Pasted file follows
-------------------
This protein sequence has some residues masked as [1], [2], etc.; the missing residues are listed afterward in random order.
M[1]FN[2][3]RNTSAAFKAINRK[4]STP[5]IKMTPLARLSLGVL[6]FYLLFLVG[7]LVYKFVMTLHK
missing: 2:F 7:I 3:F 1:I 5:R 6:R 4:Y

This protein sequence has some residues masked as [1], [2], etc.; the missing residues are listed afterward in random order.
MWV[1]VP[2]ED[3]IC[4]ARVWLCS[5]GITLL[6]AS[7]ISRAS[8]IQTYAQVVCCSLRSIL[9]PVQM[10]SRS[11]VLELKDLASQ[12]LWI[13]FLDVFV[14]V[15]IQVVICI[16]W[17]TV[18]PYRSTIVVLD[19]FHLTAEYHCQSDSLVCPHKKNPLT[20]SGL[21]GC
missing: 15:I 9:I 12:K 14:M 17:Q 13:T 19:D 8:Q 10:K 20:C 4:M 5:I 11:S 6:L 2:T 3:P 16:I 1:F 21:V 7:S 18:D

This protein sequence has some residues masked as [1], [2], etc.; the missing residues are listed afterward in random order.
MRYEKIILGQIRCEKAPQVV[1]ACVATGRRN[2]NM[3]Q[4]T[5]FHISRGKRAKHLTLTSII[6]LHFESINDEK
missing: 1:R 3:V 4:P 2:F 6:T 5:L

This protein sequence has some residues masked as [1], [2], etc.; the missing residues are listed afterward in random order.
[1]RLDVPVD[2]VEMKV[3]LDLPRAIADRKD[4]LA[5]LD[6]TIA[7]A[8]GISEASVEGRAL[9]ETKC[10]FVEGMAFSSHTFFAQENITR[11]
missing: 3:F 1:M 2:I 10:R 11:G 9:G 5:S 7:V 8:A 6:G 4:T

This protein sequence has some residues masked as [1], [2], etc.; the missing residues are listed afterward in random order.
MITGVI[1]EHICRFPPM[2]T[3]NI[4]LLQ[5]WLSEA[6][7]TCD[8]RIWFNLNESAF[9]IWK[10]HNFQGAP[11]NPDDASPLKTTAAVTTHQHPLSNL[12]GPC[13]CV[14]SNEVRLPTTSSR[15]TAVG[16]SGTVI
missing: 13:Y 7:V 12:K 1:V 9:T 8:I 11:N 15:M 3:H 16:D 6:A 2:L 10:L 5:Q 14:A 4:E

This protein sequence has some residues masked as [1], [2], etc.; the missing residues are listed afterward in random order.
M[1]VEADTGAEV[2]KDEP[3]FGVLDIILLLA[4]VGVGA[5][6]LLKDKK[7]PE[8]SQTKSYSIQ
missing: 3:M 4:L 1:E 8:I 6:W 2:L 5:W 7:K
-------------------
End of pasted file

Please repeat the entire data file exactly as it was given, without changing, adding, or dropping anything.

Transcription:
This protein sequence has some residues masked as [1], [2], etc.; the missing residues are listed afterward in random order.
M[1]FN[2][3]RNTSAAFKAINRK[4]STP[5]IKMTPLARLSLGVL[6]FYLLFLVG[7]LVYKFVMTLHK
missing: 2:F 7:I 3:F 1:I 5:R 6:R 4:Y

This protein sequence has some residues masked as [1], [2], etc.; the missing residues are listed afterward in random order.
MWV[1]VP[2]ED[3]IC[4]ARVWLCS[5]GITLL[6]AS[7]ISRAS[8]IQTYAQVVCCSLRSIL[9]PVQM[10]SRS[11]VLELKDLASQ[12]LWI[13]FLDVFV[14]V[15]IQVVICI[16]W[17]TV[18]PYRSTIVVLD[19]FHLTAEYHCQSDSLVCPHKKNPLT[20]SGL[21]GC
missing: 15:I 9:I 12:K 14:M 17:Q 13:T 19:D 8:Q 10:K 20:C 4:M 5:I 11:S 6:L 2:T 3:P 16:I 1:F 21:V 7:S 18:D

This protein sequence has some residues masked as [1], [2], etc.; the missing residues are listed afterward in random order.
MRYEKIILGQIRCEKAPQVV[1]ACVATGRRN[2]NM[3]Q[4]T[5]FHISRGKRAKHLTLTSII[6]LHFESINDEK
missing: 1:R 3:V 4:P 2:F 6:T 5:L

This protein sequence has some residues masked as [1], [2], etc.; the missing residues are listed afterward in random order.
[1]RLDVPVD[2]VEMKV[3]LDLPRAIADRKD[4]LA[5]LD[6]TIA[7]A[8]GISEASVEGRAL[9]ETKC[10]FVEGMAFSSHTFFAQENITR[11]
missing: 3:F 1:M 2:I 10:R 11:G 9:G 5:S 7:V 8:A 6:G 4:T

This protein sequence has some residues masked as [1], [2], etc.; the missing residues are listed afterward in random order.
MITGVI[1]EHICRFPPM[2]T[3]NI[4]LLQ[5]WLSEA[6][7]TCD[8]RIWFNLNESAF[9]IWK[10]HNFQGAP[11]NPDDASPLKTTAAVTTHQHPLSNL[12]GPC[13]CV[14]SNEVRLPTTSSR[15]TAVG[16]SGTVI
missing: 13:Y 7:V 12:K 1:V 9:T 8:I 11:N 15:M 3:H 16:D 6:A 2:L 10:L 5:Q 14:A 4:E

This protein sequence has some residues masked as [1], [2], etc.; the missing residues are listed afterward in random order.
M[1]VEADTGAEV[2]KDEP[3]FGVLDIILLLA[4]VGVGA[5][6]LLKDKK[7]PE[8]SQTKSYSIQ
missing: 3:M 4:L 1:E 8:I 6:W 2:L 5:W 7:K